An axe with a regular blade at one end and another running perpendicular to the handle at the other end.
Steel hook with a D-Shaped handle for working with pulpwood bolts.
Logs cut short for paper making.
Wood cut with the grain, ideal for projects like making handles.
An axe made for competition chopping that offers high performance and safety.
Logs held together with cables or chains for floating in one cluster.
Double-bevel axe with a heavy poll designed to deal with tough jobs like track work.
Replacing the steel in an axe bit.
A heavy hatchet that could comfortably be held in a choke grip when needed. Originally used on oil rigs and then adopted by heavy construction.
The natural spinning of an axe thrown at a target.
Sabot maker’s axe
A hatchet with a thick handle and long beard traditionally used by show makers.
An axe with a hinged metal guard that covers the blade as required.
Logs of sufficient length and width for processing into lumber.
The occupational name for someone who works with lumber and saws logs.
Someone who determines the quality and volume of logs as well as their species.
A single-bit broad axe with a straight, wide edge ideal for making layout lines.
Replanted trees that replace virgin forest.
A thick handle section of an axe located adjacent to the axe head.
A term limbers use to swing perpendicular to the branch and remove the unwanted material flush with the trunk.
An axe with only one blade on the head.
Moving logs by dragging them across the ground.
An extremely sharp axe or hatchet with a thin, rounded flay poll that helps skin animals.
Heavy, wedge-shaped axe with a relatively dull blade designed to split wood; usually has a heavy poll for driving.
Typically, a section of wood pulled from the tree’s inside, resulting from an upper portion of the tree breaking off.
Maul used for driving railroad spikes.
A piece of pre-shaped metal used to form axe blanks.
Dead tree or partially dead tree that hasn’t fallen over.
The removal of buds and shoots from branches or de-limbing logs.
Tall, straight tree that is thick enough for use as a ship’s spar.
Speak to it
Using a metal wedge to create a fissure in the endgrain before splitting.
Heavy, wedge-shaped axe designed to split wood.
Heavy, wedge-shaped axe with a relatively dull blade designed to split wood; usually has a heavy poll for driving.
Board that gets jammed into a tree notch to provide a platform for standing on when working at ground level is difficult (chopping board, foot board).
Iron with a high carbon content resulting in a rigid material ideal for sharpening.
Fastening a steel bit to a wrought iron head.
Sticking an axe
Successfully embedding an axe into the target.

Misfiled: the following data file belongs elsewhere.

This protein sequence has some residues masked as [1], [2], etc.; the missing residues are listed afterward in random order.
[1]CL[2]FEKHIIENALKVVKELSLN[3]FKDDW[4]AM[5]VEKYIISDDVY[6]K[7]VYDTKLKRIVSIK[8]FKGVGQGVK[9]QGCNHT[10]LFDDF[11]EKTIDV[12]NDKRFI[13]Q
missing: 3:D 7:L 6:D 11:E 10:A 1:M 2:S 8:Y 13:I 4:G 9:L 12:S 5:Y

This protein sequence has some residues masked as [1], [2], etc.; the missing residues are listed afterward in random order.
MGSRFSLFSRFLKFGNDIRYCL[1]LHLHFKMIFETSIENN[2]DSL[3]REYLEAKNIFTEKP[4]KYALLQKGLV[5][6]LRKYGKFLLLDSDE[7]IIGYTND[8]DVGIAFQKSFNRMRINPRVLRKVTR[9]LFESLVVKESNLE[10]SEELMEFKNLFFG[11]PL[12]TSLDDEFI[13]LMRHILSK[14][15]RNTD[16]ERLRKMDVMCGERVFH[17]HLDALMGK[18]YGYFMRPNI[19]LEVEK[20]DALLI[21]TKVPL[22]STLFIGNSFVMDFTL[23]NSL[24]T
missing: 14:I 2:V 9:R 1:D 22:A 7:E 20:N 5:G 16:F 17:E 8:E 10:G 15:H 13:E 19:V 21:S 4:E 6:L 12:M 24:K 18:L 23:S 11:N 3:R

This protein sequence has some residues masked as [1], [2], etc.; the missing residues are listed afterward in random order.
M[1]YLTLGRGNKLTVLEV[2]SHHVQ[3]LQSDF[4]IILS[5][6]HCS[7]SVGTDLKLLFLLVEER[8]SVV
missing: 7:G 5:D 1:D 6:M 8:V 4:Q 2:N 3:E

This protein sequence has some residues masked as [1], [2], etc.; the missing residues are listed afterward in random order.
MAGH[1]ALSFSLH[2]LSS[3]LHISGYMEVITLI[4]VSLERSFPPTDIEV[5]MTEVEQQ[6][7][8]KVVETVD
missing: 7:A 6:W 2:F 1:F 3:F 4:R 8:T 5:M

When a blade gets stuck or binds to wood during chopping.
A way to attach a handle to the head of a striking tool.
A hand tool that comprises a handle and a head with a cutting edge or point.
A standing tree that is dead.
A section of tree left in the ground after it gets felled.
A sharp axe blade used for tough chopping jobs. The blade is sharpened to an angle less than the “keen edge.”
Strong metal used as a type of mold; softer, hot metal is pounded into the swage’s depression to form a new shape.
Someone that clears areas of brush, saplings, and fallen trees so that the site is safer to work in or can be used for worker campsites, paths, and roads.
A broad axe made for heavy-duty clearing out small trees and brush.
Collecting sap from coniferous trees by cutting through the bark and into the trunk.
An axe with a narrow blade and an extended butt used to harvest sap.
Controlled heating and cooling of metal to make it harder.
A long-handled tool with a curved blade used in the U.K.
A light, well-balanced axe with a double bit used for throwing at targets.
Someone who makes railroad ties by cutting logs to size and then hewing them until squared.
A short, heavy pick designed to remove railroad ties.
Standing or felled, squared trees ready to be cut into lumber suitable for construction.
The top corner of an axe blade.
A single-headed axe used for throwing and light chopping jobs and traditionally used by North American Indians.
The thin end of a log that is being split.
Someone who climbs tall trees and removes the top section before it is felled (topper, high climber).
An axe with a broad, concave blade that fits the tree’s curvature.
United Knife and Tomahawk, an online league.
Cross-cutting through a raised log by chopping upwards from below it.
Modifying an axe head by replacing a section of the bit.
A type of axe used by Vikings and other Scandinavians in medieval times.
Trees and undergrowth that have been knocked over and moved due to flooding or erosion.
World Axe Throwing League; sanctions leagues, tournaments, and judges
A tapered piece of metal or wood that gets driven into a saw cut to prevent binding or influence the direction a tree falls.
Debris or broken branches that may fall from overhead and cause injury or death while the tree is worked on below.
A demolition maul with a spike on one end of the head and a sledgehammer on the other.
Malleable iron that is often used for welding and forging.